Since most of you did not know Ted, and a few misunderstood him, I am going to ask your indulgence, and tell you a little about him, since I was his very close friend for 44 years.

We first met at Luke Air Force base in 1955 as young Captains instructing fighter gunnery. He had previously completed a combat tour in Korea, flying F-84's. He and I had three things in common. We both loved to fly, party, and fish. Over the years we stayed in close touch, and after his retirement, we fished together many times.

He was assigned to South Vietnam in F-4's while I was in Thailand flying out-country missions, in F-105's. When he showed up in Hanoi, I couldn't fathom how he had gotten there. After we were released, I learned that he was shot down during the battle at Khe Sanh, bailed out and captured in Laos by the North Vietnamese (they were never in Laos! -yah, right!). On the second day of his capture while he was starting his walk to Hanoi, he was heavily sprayed with Agent Orange. In the ensuing days, he walked through many areas that had been previously defoliated.

As he was captured in Laos, he was kept away from the rest of us and spent his first 3 years in solitary confinement. He was then put in with the 100 plus, Army and civilian prisoners and was the Senior Officer. He had his hands full with a group of very young, non-motivated and rebellious enlisted men. Unlike our group, (after the death of HO), he was badly treated by his captors, almost up to our release. He was badly beaten during this time for acting as SRO and on one occasion, suffered severe head injuries, which several years later resulted in his being medically discharged from the service. He had been on the "fast track" prior to shoot down, and had been promoted to Lt. Col. below the zone. To my knowledge, he was the only POW promoted (to 06) below the zone while a POW. Those concussions he suffered forced his early retirement.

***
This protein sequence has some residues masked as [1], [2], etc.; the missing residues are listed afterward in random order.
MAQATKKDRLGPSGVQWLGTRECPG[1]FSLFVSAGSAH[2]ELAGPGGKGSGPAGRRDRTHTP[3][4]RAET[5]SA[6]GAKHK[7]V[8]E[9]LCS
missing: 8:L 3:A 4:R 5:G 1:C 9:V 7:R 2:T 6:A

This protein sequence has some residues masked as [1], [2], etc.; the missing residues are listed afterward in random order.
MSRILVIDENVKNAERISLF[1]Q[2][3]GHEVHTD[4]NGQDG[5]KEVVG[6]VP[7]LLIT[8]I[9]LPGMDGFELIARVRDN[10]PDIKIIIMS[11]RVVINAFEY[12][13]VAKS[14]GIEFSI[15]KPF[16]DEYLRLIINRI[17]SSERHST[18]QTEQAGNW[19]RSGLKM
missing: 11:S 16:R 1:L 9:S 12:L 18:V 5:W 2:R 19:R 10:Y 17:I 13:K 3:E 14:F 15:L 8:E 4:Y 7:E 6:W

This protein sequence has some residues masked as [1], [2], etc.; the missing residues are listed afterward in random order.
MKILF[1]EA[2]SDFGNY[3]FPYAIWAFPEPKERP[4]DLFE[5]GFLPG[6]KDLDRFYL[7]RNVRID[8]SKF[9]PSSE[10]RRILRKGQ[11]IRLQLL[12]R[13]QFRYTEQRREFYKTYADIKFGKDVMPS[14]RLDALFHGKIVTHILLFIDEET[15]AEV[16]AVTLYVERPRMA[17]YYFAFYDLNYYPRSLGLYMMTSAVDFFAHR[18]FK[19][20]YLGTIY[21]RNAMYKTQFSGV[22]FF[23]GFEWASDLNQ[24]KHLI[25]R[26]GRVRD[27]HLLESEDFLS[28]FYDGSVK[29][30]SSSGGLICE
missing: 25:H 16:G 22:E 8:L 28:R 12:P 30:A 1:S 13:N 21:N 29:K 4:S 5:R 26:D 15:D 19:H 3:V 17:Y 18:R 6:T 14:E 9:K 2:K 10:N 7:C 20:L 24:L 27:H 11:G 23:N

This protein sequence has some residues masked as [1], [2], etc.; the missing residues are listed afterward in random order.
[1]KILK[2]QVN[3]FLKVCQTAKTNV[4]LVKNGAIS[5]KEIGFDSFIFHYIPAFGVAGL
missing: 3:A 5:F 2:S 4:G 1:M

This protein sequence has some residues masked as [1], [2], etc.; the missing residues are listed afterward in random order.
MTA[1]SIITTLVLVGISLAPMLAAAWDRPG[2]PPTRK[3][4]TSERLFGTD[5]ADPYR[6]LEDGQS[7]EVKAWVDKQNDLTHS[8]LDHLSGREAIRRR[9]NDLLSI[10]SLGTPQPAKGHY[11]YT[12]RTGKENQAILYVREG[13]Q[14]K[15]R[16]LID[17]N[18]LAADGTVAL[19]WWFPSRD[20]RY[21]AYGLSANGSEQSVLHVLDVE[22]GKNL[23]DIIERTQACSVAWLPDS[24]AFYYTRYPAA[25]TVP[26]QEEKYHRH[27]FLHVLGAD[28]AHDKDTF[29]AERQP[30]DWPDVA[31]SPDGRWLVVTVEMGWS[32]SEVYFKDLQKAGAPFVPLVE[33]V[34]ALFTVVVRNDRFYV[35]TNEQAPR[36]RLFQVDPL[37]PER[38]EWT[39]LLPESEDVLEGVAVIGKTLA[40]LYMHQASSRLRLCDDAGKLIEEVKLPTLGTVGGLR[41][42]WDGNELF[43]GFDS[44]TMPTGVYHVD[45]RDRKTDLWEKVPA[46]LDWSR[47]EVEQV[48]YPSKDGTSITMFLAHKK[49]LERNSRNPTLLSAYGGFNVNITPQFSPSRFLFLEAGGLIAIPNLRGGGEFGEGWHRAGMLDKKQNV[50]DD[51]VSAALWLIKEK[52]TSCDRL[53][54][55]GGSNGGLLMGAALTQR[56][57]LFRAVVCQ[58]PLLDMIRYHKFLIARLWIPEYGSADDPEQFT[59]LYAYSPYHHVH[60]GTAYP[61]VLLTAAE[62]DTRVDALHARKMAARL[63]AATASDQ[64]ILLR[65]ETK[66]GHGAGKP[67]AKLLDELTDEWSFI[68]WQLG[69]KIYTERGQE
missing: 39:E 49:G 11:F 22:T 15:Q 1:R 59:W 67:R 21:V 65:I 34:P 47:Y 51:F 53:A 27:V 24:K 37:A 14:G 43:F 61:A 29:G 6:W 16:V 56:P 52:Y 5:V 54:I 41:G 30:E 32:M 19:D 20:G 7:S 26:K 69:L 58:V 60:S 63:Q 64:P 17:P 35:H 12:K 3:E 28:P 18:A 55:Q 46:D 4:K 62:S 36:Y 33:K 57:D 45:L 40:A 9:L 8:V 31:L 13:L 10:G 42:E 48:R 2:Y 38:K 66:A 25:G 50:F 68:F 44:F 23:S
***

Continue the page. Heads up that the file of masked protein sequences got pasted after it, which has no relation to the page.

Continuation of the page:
He was not an active member of our group, primarily because he did not know or serve with any of us in Hanoi. He also felt that even though our group elected to be non-political, we should have made an exception and taken a prominent stand as a potential powerful lobby group, to demand a full accounting of the MIA's. He was an individual of deep loyalties, and a boundless love of his country and flag. He stood up tall against those he felt were in the wrong.

His medical specialists felt that his Lukemia was a direct result of his repeated heavy exposures to Agent Orange. The Veterans Administration however, in their infinite wisdom felt otherwise, and denied his emergency claim for Agent Orange disabilities. (Hence no DIC for his wife).

He ended up loosing a promising military career and suffered an early end to his life, in his service to his country. I shall truly miss him. Thanks for your indulgence.

GBU Ted.



Col. Guy's Last Piece of Advice for Everyone: